Baltimore Ravens tackle Michael Oher brought his story of triumph to the students at on Tuesday. His message wasn't about winning on the football field, it was his philosophy on winning at life.
The school held two assemblies in the auditorium as they hosted Oher and his teammate Ravens fullback Vonta Leach.
Oher is not only famous for being an offensive tackle in the NFL, but also for his book, "I Beat the Odds—From Homelessness to the Blind Side and Beyond," which was given to the entire school as part of the Fifth Annual STAR, or Students Taking Action Responsibly, program running this week at the school.
SPHS students prepared questions in advance to be posed to the guests seated on stage in the auditorium. Oher was flanked by students who had participated in the STAR week art and poetry contest.
Oher spoke to this year's STAR theme of "Inspiration" by talking about overcoming the obstacles of his youth, including drugs and alcohol, providing a glimpse into his past that was fraught with temptation and challenges.
"Resist drugs and alcohol. That's all I saw in my neighborhood. I wouldn't be sitting in front of you guys if I hadn't. I wanted to be a leader, not a follower," Oher said.
Being a foster child showed him the importance of parents to say "I love you," when asked what he would say to a younger Oher.
When asked who his role models are, Oher answered with the name Michael Jordan who he said inspired him at the age of 7 to want to play sports.
"Just watching him—he instilled in me the drive and determination to get where I am," he said. Oher also said he looks up to fellow Baltimore Ravens player Ray Lewis.
"He's been around a long time. I get advice from him," he said.
While Oher readily answered questions on many topics pertaining to his life, here are some of the more light-hearted questions posed by the teens:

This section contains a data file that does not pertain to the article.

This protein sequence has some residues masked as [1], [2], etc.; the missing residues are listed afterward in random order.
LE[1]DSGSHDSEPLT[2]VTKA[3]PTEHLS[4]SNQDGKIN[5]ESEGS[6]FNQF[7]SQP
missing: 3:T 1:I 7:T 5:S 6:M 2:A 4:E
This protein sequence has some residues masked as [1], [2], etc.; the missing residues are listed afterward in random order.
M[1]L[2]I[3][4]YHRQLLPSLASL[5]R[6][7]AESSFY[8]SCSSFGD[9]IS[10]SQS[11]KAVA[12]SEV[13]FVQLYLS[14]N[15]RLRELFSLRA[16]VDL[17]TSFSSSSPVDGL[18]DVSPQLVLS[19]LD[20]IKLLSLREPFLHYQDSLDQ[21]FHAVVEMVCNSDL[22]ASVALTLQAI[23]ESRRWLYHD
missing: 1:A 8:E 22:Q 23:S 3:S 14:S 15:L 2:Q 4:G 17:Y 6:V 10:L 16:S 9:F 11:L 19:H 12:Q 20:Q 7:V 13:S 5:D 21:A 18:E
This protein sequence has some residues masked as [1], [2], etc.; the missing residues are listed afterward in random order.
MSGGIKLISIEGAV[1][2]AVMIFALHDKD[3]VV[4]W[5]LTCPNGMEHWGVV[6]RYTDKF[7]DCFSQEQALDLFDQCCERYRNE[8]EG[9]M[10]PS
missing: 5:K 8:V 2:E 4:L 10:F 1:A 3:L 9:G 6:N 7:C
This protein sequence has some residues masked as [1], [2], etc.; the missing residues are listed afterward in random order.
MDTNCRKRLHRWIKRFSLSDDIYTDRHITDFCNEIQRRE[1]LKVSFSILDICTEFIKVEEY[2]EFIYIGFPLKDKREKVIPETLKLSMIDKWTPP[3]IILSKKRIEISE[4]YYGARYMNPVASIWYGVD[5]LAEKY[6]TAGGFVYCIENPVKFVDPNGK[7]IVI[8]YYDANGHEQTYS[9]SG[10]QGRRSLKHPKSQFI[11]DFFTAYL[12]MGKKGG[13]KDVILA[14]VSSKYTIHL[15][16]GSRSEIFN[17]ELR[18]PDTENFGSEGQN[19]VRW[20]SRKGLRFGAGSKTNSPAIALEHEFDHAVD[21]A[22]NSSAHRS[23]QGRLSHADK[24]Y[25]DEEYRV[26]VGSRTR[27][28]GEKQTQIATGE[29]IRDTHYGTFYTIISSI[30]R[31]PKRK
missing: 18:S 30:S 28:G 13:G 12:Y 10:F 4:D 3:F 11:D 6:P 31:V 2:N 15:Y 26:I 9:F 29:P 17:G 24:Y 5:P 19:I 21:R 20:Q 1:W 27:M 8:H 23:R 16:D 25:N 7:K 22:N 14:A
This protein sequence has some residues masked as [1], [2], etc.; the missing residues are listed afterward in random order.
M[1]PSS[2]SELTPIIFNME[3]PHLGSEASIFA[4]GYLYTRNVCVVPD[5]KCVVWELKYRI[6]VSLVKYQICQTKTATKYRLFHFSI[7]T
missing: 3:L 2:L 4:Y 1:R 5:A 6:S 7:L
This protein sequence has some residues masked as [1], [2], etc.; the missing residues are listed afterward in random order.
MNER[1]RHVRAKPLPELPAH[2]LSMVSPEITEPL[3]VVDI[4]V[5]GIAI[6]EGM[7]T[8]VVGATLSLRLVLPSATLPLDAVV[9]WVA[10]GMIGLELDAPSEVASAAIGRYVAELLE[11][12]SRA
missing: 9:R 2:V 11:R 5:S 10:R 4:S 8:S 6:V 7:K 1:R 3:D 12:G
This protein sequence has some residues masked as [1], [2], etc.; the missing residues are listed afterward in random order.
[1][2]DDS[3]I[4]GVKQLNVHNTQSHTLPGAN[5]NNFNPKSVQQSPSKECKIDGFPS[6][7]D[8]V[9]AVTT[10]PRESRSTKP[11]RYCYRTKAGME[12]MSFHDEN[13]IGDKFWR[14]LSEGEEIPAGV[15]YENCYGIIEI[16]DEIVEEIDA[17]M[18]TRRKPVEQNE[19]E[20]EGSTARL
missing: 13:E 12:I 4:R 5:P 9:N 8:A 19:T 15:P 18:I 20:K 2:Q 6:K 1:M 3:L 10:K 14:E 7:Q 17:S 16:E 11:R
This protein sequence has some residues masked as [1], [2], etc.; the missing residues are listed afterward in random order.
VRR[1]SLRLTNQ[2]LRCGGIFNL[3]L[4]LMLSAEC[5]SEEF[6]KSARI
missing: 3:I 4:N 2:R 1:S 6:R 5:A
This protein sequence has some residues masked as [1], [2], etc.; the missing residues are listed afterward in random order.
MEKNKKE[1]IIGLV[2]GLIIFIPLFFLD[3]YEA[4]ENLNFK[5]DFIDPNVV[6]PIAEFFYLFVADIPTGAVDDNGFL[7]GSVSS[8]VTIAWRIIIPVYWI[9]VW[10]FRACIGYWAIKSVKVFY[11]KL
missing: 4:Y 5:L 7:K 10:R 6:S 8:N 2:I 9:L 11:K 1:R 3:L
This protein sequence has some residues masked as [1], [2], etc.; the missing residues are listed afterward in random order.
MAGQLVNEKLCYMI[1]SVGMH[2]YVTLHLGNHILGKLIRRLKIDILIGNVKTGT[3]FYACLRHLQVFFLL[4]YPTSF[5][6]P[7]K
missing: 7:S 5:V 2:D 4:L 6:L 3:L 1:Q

"What is your favorite food?" and "What is your favorite holiday?" were ones they could easily relate to.
"I love to eat," Oher replied. "Shrimp and fettuccine, chicken too. I love food, I could eat all day.
"Holidays are a big deal in my family. I love gifts at Christmas," he said.
When asked what he does to blow off some steam, Oher said that he plays video games, takes a walk, soaks in the hot tub or reads when he's stressed out.
When Oher was asked if he would change anything in his life if he could, he had a straight forward answer:
"I wouldn't change anything. The hardships made me a better man. It keeps me humble and I stay grounded," he said.
"There was a lot of hard work and preparation in planning for our guest speaker, Michael Oher, and it couldn’t have gone any better. Our expectations were exceeded and I believe strongly that the message was well received by our students," Patrick Bathras, principal of SPHS, wrote in an email to Patch.
"Michael’s inspirational life, books and movie are a great example of what we are trying to teach our youth. I have received a lot of positive feedback from our students and staff," he wrote.
Students streaming out of the assembly were impressed with Oher's message.
"I loved it [the Michael Oher assembly], it was very inspirational and he's overcome so much—it was good for the school," said SPHS junior Sam Phillips.
"It was good how he overcame all of the drugs to succeed," said SPHS senior Adam Gadver.